Cooperatives and Butler’s Communities pt. 2

Remember those Rochdale Principles I wrote about in that earlier post? Here they are again:

Voluntary and open membership


Motivations and rewards

Democratic member control

Member economic participation

Autonomy and independence

Education, training and information

Cooperation among cooperatives

Concern for community

Regardless of how many of these (arguably progressive) community traits are found in Butler’s communities, it’s possible the only thing that’ll be revealed in applying these principles as ethical litmus tests is that Butler’s communities all yield some tenuous balance, some intention to do the best thing, the most right things, that can help to balance the bad things within them which, in each case, they couldn’t help in the first place.


In this blog post I am interested in one principal in particular: Democratic member control. There is scant evidence of democracy in Butler’s works which we read in this course. Although, as laid out in part one of this post, every community in Butler’s fiction is operating cooperatively, in none of these cases do the members of the community collectively have power. In Fledgling, the Ina answer to a council of elders that addresses Shori’s claims. It is evident throughout the book at the Ina’s human counterparts are entirely left out of of the Ina’s decisions. They are a community within the surrounding Ina community with no representation, no rights besides those which the Ina choose to grant them. In Lilith’s Brood, the humans have functionally no say whatsoever in the procedures of the Oankali.The Oankali wield centuries of patience as coercion. In Clay’s Ark, Eli is the ringleader who calls all of the important decisions. The entire colony is of his creation and design, and he is it’s patriarch.


I am graduating this semester, and my sights are set on moving to Austin, Tx. I have been searching online for cooperatives to live in. One, Whitehall Cooperative, I found very appealing until I noticed one key difference between their house and the cooperative I live in: They take democratic member control one step further by introducing consensus. In American education, we are raised to believe that majority rule is sufficient in attaining the democratic solution. Speaking to sizes of cultures and how they impact cultural beliefs, I would say this observation provides a counterbalance to my earlier-stated conviction that larger communities allow for homogenized opinions. While I do believe that that is true often, our country is evidence enough that it is possible to have a population large enough that widespread agreement on anything is a fairy tale. So, if consensus means prolonging a democratic process until everyone is in agreement, why should I write off this cooperative as an option for my prospective future home?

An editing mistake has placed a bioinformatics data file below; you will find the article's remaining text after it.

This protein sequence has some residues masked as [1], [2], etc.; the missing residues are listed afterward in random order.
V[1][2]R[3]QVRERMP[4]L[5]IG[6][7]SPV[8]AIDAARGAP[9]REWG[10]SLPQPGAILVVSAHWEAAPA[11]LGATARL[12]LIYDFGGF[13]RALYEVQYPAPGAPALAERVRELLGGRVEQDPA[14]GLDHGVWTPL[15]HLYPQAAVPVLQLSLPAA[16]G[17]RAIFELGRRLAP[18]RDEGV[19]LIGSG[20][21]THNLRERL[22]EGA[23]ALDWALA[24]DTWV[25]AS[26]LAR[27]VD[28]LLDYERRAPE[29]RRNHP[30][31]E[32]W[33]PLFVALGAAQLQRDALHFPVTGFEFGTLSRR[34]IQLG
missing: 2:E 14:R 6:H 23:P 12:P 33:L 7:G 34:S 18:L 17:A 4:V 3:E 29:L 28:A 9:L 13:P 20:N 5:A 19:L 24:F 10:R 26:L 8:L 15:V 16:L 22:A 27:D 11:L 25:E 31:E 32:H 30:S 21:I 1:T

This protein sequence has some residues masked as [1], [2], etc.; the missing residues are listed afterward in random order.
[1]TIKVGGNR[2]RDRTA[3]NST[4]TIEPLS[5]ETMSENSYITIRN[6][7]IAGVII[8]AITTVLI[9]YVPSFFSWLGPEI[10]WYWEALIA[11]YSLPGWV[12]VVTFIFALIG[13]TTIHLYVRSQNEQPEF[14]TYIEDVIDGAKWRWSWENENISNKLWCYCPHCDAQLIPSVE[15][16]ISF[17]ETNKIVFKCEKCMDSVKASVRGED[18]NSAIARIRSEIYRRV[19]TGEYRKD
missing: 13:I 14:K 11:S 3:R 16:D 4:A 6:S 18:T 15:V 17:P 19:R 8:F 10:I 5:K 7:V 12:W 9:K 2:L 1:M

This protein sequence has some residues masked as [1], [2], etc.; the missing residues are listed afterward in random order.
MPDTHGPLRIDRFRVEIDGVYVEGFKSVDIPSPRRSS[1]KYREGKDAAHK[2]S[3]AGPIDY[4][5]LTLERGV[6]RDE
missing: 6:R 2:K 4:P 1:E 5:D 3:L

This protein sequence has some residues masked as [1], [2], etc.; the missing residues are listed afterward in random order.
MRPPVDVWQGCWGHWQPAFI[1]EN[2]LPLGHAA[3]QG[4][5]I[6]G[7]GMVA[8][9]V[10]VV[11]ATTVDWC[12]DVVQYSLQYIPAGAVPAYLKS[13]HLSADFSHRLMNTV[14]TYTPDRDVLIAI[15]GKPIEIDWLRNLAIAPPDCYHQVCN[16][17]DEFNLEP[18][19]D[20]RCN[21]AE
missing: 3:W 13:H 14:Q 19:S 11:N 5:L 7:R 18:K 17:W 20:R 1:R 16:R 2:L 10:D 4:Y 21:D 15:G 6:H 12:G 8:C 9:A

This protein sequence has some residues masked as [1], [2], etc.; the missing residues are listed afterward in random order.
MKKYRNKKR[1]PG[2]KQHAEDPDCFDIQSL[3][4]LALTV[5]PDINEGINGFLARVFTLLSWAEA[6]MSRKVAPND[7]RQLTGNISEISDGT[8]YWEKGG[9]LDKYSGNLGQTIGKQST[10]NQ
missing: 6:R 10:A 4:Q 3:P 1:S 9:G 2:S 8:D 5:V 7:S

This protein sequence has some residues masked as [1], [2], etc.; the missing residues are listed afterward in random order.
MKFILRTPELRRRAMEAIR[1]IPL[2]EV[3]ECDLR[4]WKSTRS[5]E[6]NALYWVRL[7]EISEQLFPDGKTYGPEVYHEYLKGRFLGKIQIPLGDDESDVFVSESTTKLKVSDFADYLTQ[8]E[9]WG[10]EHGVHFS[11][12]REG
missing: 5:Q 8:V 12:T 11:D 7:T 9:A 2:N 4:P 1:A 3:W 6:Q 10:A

In the operations of this course we also worked with consensus. Specifically regarding the class demands that Professor McCoy encouraged us to take, the class needed to reach a consensus first. In practice, this meant that a minority of the class desired one thing, and the remaining majority was impartial enough to allow for the appearance of consensus. I wrote in my class journal after the initial class demand that the only truly radical move on this front would be the ability for individuals to make demands. If individuals do not have the power to be heard and to have their needs respected and answered to, then they are just as beheld to the power of the group en-masse as they are to whatever figure of authority that the group is appealing to.


Cooperatives enable communities to collaboratively achieve common and shared goals. Democratic process by way of majority rule enables individuals an amount control and voice in the decisions of a group. Consensus can be an impediment to this control and this voice by halting progress and process until certain voices are coerced or swallowed by the demands of some.


All of this goes to say that group decision making is always going to involve cost. This course and the communities illustrated in the literature has taught me that there is so much at risk in joining any group. To my fellow classmates, I say: Good luck. Engage with organizations that enable groups to be aided, helped, enriched, etc. But don’t be blinded by the illusion of consensus regarding good intentions. As we go forward in this cursed century, let us all hold onto our individual voices. Let us forego one tenuously-reached demand as a consensus body, and make billions of individual demands. It is the only way to elevate all our voices.

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